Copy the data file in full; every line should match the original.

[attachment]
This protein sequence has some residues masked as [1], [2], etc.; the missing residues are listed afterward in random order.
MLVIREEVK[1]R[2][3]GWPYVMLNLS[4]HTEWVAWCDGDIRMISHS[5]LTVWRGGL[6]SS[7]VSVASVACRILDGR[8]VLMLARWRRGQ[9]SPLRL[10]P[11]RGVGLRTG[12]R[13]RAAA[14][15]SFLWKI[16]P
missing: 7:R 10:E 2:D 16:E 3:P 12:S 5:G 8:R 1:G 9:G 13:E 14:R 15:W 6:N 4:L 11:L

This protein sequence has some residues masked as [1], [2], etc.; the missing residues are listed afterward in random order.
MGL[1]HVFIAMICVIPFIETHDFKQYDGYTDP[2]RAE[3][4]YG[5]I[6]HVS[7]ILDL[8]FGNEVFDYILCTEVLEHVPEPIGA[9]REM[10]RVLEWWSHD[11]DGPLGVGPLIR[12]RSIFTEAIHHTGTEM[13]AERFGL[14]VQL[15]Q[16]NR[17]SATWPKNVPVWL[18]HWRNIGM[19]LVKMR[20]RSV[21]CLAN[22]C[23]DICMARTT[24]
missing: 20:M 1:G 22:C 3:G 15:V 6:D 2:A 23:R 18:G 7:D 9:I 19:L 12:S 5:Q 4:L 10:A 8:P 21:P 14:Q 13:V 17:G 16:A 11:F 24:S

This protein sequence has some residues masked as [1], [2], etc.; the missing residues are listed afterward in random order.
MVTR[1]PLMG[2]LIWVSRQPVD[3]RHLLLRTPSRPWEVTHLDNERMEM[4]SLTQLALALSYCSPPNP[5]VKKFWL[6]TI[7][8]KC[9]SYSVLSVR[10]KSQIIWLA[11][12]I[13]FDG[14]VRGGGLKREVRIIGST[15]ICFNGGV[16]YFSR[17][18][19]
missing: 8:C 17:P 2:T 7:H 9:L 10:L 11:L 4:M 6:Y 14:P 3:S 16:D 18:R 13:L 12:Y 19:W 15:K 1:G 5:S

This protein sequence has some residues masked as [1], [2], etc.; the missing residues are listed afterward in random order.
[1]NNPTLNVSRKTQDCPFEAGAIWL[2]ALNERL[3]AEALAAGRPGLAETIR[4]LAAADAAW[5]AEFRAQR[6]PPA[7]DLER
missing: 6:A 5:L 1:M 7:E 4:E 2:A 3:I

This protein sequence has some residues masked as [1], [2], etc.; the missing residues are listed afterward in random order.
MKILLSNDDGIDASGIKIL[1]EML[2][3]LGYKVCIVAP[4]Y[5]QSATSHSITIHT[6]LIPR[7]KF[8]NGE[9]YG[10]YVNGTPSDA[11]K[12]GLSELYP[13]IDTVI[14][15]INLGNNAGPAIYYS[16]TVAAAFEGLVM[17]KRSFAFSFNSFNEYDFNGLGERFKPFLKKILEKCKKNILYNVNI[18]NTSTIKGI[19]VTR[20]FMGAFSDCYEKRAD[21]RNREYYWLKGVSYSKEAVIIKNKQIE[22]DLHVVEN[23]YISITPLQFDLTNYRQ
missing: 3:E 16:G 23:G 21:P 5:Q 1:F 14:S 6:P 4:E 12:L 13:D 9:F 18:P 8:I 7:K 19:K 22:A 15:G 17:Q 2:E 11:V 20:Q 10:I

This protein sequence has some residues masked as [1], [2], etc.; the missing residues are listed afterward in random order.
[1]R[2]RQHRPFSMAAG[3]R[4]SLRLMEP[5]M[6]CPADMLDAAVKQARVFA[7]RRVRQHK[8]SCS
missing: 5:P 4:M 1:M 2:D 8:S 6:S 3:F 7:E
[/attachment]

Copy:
This protein sequence has some residues masked as [1], [2], etc.; the missing residues are listed afterward in random order.
MLVIREEVK[1]R[2][3]GWPYVMLNLS[4]HTEWVAWCDGDIRMISHS[5]LTVWRGGL[6]SS[7]VSVASVACRILDGR[8]VLMLARWRRGQ[9]SPLRL[10]P[11]RGVGLRTG[12]R[13]RAAA[14][15]SFLWKI[16]P
missing: 7:R 10:E 2:D 16:E 3:P 12:S 5:G 8:R 1:G 9:G 13:E 14:R 15:W 6:N 4:L 11:L

This protein sequence has some residues masked as [1], [2], etc.; the missing residues are listed afterward in random order.
MGL[1]HVFIAMICVIPFIETHDFKQYDGYTDP[2]RAE[3][4]YG[5]I[6]HVS[7]ILDL[8]FGNEVFDYILCTEVLEHVPEPIGA[9]REM[10]RVLEWWSHD[11]DGPLGVGPLIR[12]RSIFTEAIHHTGTEM[13]AERFGL[14]VQL[15]Q[16]NR[17]SATWPKNVPVWL[18]HWRNIGM[19]LVKMR[20]RSV[21]CLAN[22]C[23]DICMARTT[24]
missing: 20:M 1:G 22:C 3:G 15:V 6:D 2:A 23:R 18:G 7:D 9:I 19:L 12:S 5:Q 4:L 10:A 8:P 21:P 14:Q 13:V 17:G 16:A 11:F 24:S

This protein sequence has some residues masked as [1], [2], etc.; the missing residues are listed afterward in random order.
MVTR[1]PLMG[2]LIWVSRQPVD[3]RHLLLRTPSRPWEVTHLDNERMEM[4]SLTQLALALSYCSPPNP[5]VKKFWL[6]TI[7][8]KC[9]SYSVLSVR[10]KSQIIWLA[11][12]I[13]FDG[14]VRGGGLKREVRIIGST[15]ICFNGGV[16]YFSR[17][18][19]
missing: 8:C 17:P 2:T 7:H 9:L 10:L 11:L 4:M 6:Y 14:P 3:S 16:D 18:R 13:L 12:Y 19:W 15:K 1:G 5:S

This protein sequence has some residues masked as [1], [2], etc.; the missing residues are listed afterward in random order.
[1]NNPTLNVSRKTQDCPFEAGAIWL[2]ALNERL[3]AEALAAGRPGLAETIR[4]LAAADAAW[5]AEFRAQR[6]PPA[7]DLER
missing: 6:A 5:L 1:M 7:E 4:E 2:A 3:I

This protein sequence has some residues masked as [1], [2], etc.; the missing residues are listed afterward in random order.
MKILLSNDDGIDASGIKIL[1]EML[2][3]LGYKVCIVAP[4]Y[5]QSATSHSITIHT[6]LIPR[7]KF[8]NGE[9]YG[10]YVNGTPSDA[11]K[12]GLSELYP[13]IDTVI[14][15]INLGNNAGPAIYYS[16]TVAAAFEGLVM[17]KRSFAFSFNSFNEYDFNGLGERFKPFLKKILEKCKKNILYNVNI[18]NTSTIKGI[19]VTR[20]FMGAFSDCYEKRAD[21]RNREYYWLKGVSYSKEAVIIKNKQIE[22]DLHVVEN[23]YISITPLQFDLTNYRQ
missing: 3:E 16:G 23:G 21:P 5:Q 1:F 14:S 6:P 4:E 12:L 13:D 9:F 18:P 8:I 7:K 19:K 22:A 15:G 17:Q 2:E 11:V 20:Q 10:I

This protein sequence has some residues masked as [1], [2], etc.; the missing residues are listed afterward in random order.
[1]R[2]RQHRPFSMAAG[3]R[4]SLRLMEP[5]M[6]CPADMLDAAVKQARVFA[7]RRVRQHK[8]SCS
missing: 5:P 4:M 1:M 2:D 8:S 6:S 3:F 7:E